Slow roll time at the CIA? You bet it is
At the Central Intelligence Agency, it's known as "slow rolling." That's what agency officers sometimes do on politically sensitive assignments. They go through the motions; they pass cables back and forth; they take other jobs out of the danger zone; they cover their backsides.
Sad to say, it's slow roll time at Langley after the release of interrogation memos that, in the words of one veteran officer, "hit the agency like a car bomb in the driveway." President Obama promised CIA officers that they won't be prosecuted for carrying out lawful orders, but the people on the firing line don't believe him. They think the memos have opened a new season of investigation and retribution.
The lesson for younger officers is obvious: Keep your head down. Duck the assignments that carry political risk. Stay away from a counterterrorism program that has become a career hazard.
Obama tried personally to reassure the CIA workforce during a visit to Langley on Monday. He said all the right things about the agency's clandestine role. But it had the look of a campaign event, with employees hooting and hollering and the president reading from his teleprompter with a backdrop of stars that commemorate the CIA's fallen warriors. By yesterday, Obama was deferring to the attorney general whether to prosecute "those who formulated those legal decisions," whatever that means.
Obama seems to think he can have it both ways -- authorizing an unprecedented disclosure of CIA operational methods and at the same time galvanizing a clandestine service whose best days, he told them Monday, are "yet to come." Life doesn't work that way -- even for charismatic politicians. Disclosure of the torture memos may have been necessary, as part of an overdue campaign to change America's image in the world. But nobody should pretend that the disclosures weren't costly to CIA morale and effectiveness.
Put yourself in the shoes of the people who were asked to interrogate al-Qaeda prisoners in 2002. One former officer told me he declined the job, not because he thought the program was wrong but because he knew it would blow up. "We all knew the political wind would change eventually," he recalled. Other officers who didn't make that cynical but correct calculation are now "broken and bewildered," says the former operative.
For a taste of what's ahead, recall the chilling effects of past CIA scandals. In 1995, then-Director John Deutch ordered a "scrub" of the agency's assets after revelations of past links to Guatemalan death squads. Officers were told they shouldn't jettison sources who had provided truly valuable intelligence. But the practical message, recalls one former division chief, was: "Don't deal with assets who could pose political risks." A similar signal is being sent now, he warns.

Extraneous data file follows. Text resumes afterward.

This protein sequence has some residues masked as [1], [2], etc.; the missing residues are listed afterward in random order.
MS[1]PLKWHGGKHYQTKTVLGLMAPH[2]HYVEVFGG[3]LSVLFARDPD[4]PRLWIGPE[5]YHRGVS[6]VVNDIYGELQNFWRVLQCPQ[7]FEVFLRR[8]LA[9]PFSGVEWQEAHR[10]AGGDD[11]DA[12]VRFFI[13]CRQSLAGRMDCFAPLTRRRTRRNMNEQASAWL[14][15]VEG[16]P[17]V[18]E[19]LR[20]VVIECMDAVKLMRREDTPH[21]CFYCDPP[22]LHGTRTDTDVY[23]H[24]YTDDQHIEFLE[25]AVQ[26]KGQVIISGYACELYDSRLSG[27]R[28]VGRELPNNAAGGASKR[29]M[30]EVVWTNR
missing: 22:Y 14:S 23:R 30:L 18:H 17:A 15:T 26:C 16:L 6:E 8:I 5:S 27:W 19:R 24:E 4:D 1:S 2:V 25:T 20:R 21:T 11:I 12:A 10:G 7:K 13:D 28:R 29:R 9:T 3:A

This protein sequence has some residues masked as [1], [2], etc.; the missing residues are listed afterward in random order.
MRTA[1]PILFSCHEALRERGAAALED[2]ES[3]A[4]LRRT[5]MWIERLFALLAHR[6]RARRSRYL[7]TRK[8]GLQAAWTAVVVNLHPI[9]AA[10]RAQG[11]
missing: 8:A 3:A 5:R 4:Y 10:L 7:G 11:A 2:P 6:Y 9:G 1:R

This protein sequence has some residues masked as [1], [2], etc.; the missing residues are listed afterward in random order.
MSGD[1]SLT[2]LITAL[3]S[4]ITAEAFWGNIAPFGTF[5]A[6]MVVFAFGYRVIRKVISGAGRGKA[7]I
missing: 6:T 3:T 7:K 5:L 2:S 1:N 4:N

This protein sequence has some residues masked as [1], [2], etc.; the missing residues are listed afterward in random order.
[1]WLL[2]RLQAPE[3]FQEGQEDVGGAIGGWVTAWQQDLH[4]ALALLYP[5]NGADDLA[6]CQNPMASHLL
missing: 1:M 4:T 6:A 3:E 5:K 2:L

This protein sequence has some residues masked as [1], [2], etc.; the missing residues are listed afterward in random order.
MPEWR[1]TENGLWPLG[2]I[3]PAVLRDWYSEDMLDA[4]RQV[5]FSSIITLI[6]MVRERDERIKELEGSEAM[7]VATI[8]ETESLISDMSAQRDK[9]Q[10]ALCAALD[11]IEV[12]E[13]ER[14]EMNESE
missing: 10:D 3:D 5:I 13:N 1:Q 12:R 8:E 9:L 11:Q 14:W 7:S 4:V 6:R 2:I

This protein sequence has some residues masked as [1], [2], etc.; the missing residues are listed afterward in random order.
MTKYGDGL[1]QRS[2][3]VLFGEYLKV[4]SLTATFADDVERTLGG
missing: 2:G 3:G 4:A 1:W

One veteran counterterrorism operative says that agents in the field are already being more careful about using the legal findings that authorize covert action. An example is the so-called "risk of capture" interview that takes place in the first hour after a terrorism suspect is grabbed. This used to be the key window of opportunity, in which the subject was questioned aggressively and his cellphone contacts and "pocket litter" were exploited quickly.
Now, field officers are more careful. They want guidance from headquarters. They need legal advice. I'm told that in the case of an al-Qaeda suspect seized in Iraq several weeks ago, the CIA didn't even try to interrogate him. The agency handed him over to the U.S. military.
Hammer. Nail. Head. Read the whole thing. Ignatius gets it right in how this is being perceived by the CIA officers that carry out these interrogations. While Barry says one thing -- that these people won't face any consequences -- the truth is they will, and they are right now. This is intimidation on a political level the CIA hasn't seen since the Church Commission hearings of the late 70s. Will we see a round of commissions like that again? Maybe, but that has yet to be determined. If Congress gets it's way, it will likely happen.
I'm not saying that the CIA should be allowed to do whatever they want to do. We still have laws that have to be followed. But to intimidate and cow the CIA, or any intelligence agency for that matter, makes for a very dangerous situation. These people are the ones who crunch the data. They're the ones who dig up the dirt on our enemies. If the president intimidates them where they won't handle sensitive operations, we are going to be opened up to our enemies in ways we can't possibly fathom.